If you have a great, publishable piece of work, don’t give up, submit it to other agencies for review. If you have less than perfect work, roll up your sleeves and get to work. Don’t expect someone to fix it for you. They won’t.
It might be time to hire that editor, but don’t give up!!!
When you write a novel, one of the things you’re probably going to experience, is the mayhem in the middle. You have a great story idea, with a great beginning and a great ending. The only problem is, you haven’t thought about what happens when you get to the middle.
Most people who fail to complete their novel, become lost in the middle. They bail when they realize they don’t have enough cool stuff to fill the pages. They may attempt to add scenes, but become bored, and know readers will be too.
Every book becomes a challenge a few chapters in. Trying to keep up the tension and pace gets harder and harder. But don’t panic or do anything rash, like give up.
What can you do? If you’re one of those people who hasn’t developed an outline, thinking it would just come to you as you muddled through, maybe you should consider backing up and doing one.
An outline to set every scene gives you a blueprint of what will happen next. If the action starts to wane, think about a subplot or introduce tension between your main characters. Maybe there was a misunderstanding, or maybe that one minor character that was suppose to be the good guy, isn’t what he appears. Maybe the butler did it, but nobody knows.
You can have so much fun with subplots. Just keep them believable and resolve them all in the end.
Hope this helped.
So you received the dreaded rejection letter. Well it was bound to happen. You are in great company and I wasn’t talking about me. If you are a writer, then rejection will be a part of your everyday life. Author David Eddings said, “If you don’t have callouses on your soul, writing isn’t for you. Take up knitting instead.” Funny but true.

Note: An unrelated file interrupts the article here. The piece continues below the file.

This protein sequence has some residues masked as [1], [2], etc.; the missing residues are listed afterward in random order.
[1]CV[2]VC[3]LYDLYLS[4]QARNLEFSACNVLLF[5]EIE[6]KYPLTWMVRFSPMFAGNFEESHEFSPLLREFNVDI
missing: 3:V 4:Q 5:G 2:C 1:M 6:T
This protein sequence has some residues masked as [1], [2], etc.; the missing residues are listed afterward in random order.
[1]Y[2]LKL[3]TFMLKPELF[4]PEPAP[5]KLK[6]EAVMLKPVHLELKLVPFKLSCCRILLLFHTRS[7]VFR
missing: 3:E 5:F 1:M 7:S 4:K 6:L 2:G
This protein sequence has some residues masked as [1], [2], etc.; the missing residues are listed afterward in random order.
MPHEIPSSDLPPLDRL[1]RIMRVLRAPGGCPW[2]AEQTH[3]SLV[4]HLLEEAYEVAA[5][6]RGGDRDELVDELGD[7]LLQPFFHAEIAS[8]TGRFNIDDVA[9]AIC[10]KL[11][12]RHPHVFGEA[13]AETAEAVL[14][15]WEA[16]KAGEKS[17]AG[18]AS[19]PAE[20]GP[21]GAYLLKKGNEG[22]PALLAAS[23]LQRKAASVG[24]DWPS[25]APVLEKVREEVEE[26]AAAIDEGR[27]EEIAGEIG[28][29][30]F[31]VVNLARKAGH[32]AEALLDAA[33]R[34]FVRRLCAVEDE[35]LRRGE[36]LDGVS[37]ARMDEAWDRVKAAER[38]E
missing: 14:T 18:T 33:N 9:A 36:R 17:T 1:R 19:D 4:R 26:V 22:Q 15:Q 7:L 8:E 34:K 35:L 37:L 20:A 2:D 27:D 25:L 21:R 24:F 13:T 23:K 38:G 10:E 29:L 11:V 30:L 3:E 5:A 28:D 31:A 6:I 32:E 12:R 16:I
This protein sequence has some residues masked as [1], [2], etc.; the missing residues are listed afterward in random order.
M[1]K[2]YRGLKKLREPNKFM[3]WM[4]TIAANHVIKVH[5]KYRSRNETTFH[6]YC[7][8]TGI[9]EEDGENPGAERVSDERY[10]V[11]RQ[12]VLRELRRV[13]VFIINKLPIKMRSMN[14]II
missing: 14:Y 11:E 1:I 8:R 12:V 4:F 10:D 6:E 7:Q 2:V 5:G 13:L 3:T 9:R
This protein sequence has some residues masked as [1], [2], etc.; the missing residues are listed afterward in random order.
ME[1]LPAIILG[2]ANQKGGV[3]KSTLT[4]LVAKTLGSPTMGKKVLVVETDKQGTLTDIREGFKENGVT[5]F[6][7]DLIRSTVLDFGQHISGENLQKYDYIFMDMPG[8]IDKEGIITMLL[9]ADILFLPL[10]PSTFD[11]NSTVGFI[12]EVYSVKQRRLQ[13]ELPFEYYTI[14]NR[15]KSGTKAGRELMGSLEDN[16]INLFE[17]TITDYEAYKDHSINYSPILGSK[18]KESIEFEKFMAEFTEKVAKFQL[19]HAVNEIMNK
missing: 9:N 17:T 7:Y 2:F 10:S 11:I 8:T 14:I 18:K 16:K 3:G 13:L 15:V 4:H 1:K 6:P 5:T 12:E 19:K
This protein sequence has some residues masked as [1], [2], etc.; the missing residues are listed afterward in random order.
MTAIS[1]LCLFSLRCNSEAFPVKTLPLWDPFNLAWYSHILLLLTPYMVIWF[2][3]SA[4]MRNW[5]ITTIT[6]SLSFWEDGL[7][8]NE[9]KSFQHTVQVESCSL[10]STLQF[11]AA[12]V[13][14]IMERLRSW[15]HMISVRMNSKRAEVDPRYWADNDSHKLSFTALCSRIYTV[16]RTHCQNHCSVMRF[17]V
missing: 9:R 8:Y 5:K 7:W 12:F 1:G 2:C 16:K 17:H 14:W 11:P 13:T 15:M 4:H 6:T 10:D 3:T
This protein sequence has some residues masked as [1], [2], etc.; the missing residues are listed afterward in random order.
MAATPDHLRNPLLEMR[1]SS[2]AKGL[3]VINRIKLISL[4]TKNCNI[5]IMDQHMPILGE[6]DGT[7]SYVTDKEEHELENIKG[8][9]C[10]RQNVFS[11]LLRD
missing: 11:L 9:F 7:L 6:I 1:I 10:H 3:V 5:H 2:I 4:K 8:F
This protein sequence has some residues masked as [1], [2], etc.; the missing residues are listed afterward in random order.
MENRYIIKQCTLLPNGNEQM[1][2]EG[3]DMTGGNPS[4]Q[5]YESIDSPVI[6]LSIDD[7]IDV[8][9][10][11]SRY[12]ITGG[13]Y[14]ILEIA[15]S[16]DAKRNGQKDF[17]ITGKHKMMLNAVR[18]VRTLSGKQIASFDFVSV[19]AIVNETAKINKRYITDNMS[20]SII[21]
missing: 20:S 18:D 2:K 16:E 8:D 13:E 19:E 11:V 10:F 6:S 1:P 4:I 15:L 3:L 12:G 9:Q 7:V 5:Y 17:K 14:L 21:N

When you get your rejection letter and odds are you will, treating it as an insult and allowing it to bring out the worst in you will stall your dream of becoming an Author.
Those who are successful as novelists, recover and learn from their rejection using it to motivate them to become better writers. They recognize that rejection hurts but see it as part of the process. They don’t take it personal. Writers like this do the following.
- Wallow then write – Give yourself thirty minutes or so to get the rejection out of your system then get back to the keyboard.
- Learn from the critique – Attempt to understand what you did wrong and correct your mistakes.
- Try to understand where the publisher is coming from and why your novel didn’t work.
- Remember publishing is a business and publishers are in the market to make money. It’s not personal.
I received rejection letters from four different agencies. I hated the ones that said ‘Thank you but this isn’t what we are looking for’. What do you do with that? Fortunately one saw something in my manuscript and while she said it wasn’t ready for publishing, she offered suggestions to make it better. As a matter of fact, that particular agent has offered me advice on three separate occasions. That’s why I started this blog. She informed me I needed to build a solid platform.
I took all of her suggestions to heart. I researched, took classes to make me a better writer and I started this blog to begin building a platform. If you’re not sure what that is, I have written about it in previous blogs and you can google ‘building your platform’ for more information. I recommend reading some of Michael Hyatt’s stuff. The man is very knowledgeable on the subject and easy to follow.
I hope this helped somebody. I would love to hear from you. Any comments or questions would make my day.